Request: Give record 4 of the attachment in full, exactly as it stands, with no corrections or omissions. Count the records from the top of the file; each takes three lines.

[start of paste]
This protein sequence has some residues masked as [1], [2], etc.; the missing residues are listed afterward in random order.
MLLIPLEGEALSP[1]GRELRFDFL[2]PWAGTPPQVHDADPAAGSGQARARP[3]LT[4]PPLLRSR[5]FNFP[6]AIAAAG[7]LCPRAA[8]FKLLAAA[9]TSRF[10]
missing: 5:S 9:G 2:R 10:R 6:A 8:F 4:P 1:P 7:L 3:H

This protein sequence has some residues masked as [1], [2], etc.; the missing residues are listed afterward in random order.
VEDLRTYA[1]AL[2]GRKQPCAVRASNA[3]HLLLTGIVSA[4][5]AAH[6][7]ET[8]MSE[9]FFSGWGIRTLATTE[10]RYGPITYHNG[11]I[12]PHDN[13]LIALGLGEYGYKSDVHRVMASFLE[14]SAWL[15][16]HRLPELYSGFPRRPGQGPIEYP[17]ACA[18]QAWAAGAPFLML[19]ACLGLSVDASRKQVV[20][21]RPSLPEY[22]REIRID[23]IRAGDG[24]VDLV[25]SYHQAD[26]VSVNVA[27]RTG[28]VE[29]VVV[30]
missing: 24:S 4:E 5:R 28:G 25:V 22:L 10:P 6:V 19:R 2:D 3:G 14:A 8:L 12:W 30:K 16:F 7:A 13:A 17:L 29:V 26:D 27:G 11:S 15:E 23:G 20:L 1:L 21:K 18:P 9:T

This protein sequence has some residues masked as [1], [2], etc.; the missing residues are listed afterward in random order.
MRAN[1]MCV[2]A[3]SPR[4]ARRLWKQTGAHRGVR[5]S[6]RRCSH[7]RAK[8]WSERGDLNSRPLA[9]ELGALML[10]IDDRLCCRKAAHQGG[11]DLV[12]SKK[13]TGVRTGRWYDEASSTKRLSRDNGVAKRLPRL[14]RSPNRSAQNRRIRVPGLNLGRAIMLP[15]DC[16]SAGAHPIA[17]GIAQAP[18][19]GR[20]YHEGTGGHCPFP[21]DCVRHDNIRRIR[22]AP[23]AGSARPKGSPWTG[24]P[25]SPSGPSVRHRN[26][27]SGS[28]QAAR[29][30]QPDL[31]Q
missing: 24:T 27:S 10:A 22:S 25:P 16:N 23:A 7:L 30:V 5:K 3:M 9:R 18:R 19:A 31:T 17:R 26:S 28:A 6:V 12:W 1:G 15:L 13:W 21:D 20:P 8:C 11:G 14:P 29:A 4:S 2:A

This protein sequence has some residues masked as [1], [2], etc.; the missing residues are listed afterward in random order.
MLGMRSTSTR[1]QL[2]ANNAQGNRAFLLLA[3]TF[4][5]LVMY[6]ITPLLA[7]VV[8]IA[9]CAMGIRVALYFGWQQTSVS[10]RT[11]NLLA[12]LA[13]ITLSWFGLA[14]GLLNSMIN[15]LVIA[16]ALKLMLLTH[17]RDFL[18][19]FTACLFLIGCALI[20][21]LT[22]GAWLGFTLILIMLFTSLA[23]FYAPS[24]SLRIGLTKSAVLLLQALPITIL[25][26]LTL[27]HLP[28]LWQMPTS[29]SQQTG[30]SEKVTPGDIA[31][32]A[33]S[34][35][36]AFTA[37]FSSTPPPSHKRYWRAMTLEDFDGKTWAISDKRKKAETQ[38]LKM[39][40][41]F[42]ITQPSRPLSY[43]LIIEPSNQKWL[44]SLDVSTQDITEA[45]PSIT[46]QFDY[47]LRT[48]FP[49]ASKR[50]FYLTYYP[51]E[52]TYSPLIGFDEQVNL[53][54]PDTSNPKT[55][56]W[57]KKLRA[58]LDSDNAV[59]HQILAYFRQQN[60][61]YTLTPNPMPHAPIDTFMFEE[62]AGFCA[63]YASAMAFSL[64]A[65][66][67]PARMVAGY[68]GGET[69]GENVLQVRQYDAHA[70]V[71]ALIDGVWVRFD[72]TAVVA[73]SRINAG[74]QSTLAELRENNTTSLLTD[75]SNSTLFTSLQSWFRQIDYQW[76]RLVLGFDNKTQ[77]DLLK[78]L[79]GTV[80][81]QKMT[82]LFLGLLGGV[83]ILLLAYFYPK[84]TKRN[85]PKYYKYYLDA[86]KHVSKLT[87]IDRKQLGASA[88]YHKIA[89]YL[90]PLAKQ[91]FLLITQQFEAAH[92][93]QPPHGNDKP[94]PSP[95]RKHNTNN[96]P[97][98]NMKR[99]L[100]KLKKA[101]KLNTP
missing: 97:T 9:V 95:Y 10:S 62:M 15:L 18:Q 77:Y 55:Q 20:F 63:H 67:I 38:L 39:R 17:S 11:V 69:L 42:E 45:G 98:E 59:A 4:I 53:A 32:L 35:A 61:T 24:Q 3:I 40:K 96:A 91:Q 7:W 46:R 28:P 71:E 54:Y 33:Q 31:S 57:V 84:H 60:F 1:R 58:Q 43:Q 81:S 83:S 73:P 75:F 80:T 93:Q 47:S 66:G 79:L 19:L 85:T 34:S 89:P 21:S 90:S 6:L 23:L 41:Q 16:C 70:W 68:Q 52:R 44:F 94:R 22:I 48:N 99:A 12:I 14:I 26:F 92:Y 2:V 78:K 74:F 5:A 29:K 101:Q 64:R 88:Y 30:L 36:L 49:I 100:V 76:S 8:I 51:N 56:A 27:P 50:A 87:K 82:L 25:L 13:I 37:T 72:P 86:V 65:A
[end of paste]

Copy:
This protein sequence has some residues masked as [1], [2], etc.; the missing residues are listed afterward in random order.
MLGMRSTSTR[1]QL[2]ANNAQGNRAFLLLA[3]TF[4][5]LVMY[6]ITPLLA[7]VV[8]IA[9]CAMGIRVALYFGWQQTSVS[10]RT[11]NLLA[12]LA[13]ITLSWFGLA[14]GLLNSMIN[15]LVIA[16]ALKLMLLTH[17]RDFL[18][19]FTACLFLIGCALI[20][21]LT[22]GAWLGFTLILIMLFTSLA[23]FYAPS[24]SLRIGLTKSAVLLLQALPITIL[25][26]LTL[27]HLP[28]LWQMPTS[29]SQQTG[30]SEKVTPGDIA[31][32]A[33]S[34][35][36]AFTA[37]FSSTPPPSHKRYWRAMTLEDFDGKTWAISDKRKKAETQ[38]LKM[39][40][41]F[42]ITQPSRPLSY[43]LIIEPSNQKWL[44]SLDVSTQDITEA[45]PSIT[46]QFDY[47]LRT[48]FP[49]ASKR[50]FYLTYYP[51]E[52]TYSPLIGFDEQVNL[53][54]PDTSNPKT[55][56]W[57]KKLRA[58]LDSDNAV[59]HQILAYFRQQN[60][61]YTLTPNPMPHAPIDTFMFEE[62]AGFCA[63]YASAMAFSL[64]A[65][66][67]PARMVAGY[68]GGET[69]GENVLQVRQYDAHA[70]V[71]ALIDGVWVRFD[72]TAVVA[73]SRINAG[74]QSTLAELRENNTTSLLTD[75]SNSTLFTSLQSWFRQIDYQW[76]RLVLGFDNKTQ[77]DLLK[78]L[79]GTV[80][81]QKMT[82]LFLGLLGGV[83]ILLLAYFYPK[84]TKRN[85]PKYYKYYLDA[86]KHVSKLT[87]IDRKQLGASA[88]YHKIA[89]YL[90]PLAKQ[91]FLLITQQFEAAH[92][93]QPPHGNDKP[94]PSP[95]RKHNTNN[96]P[97][98]NMKR[99]L[100]KLKKA[101]KLNTP
missing: 97:T 9:V 95:Y 10:S 62:M 15:L 18:Q 77:Y 55:Q 20:F 63:H 67:I 38:L 39:R 17:S 11:V 69:L 42:E 45:G 98:E 59:A 4:I 53:A 32:L 35:A 61:T 24:Q 3:I 40:K 96:A 91:Q 7:W 46:R 28:P 71:E 54:Y 33:Q 31:S 57:V 84:H 60:F 1:R 58:Q 43:Q 81:S 83:S 73:P 75:F 80:T 93:Q 47:S 66:G 79:L 19:L 85:T 34:S 89:P 21:S 90:S 6:L 23:L 41:Q 16:C 70:W 68:Q 52:R 44:F 94:R 22:I 48:N 99:A 12:I 14:I 26:F 92:Y 2:V 78:K 74:F 5:A 29:K 101:Q 64:R 88:Y 30:L 36:L 49:I 100:V 76:S 8:I 51:N 56:A 27:P 50:A 87:K 82:L 25:L 13:I 37:T 72:P 86:V 65:A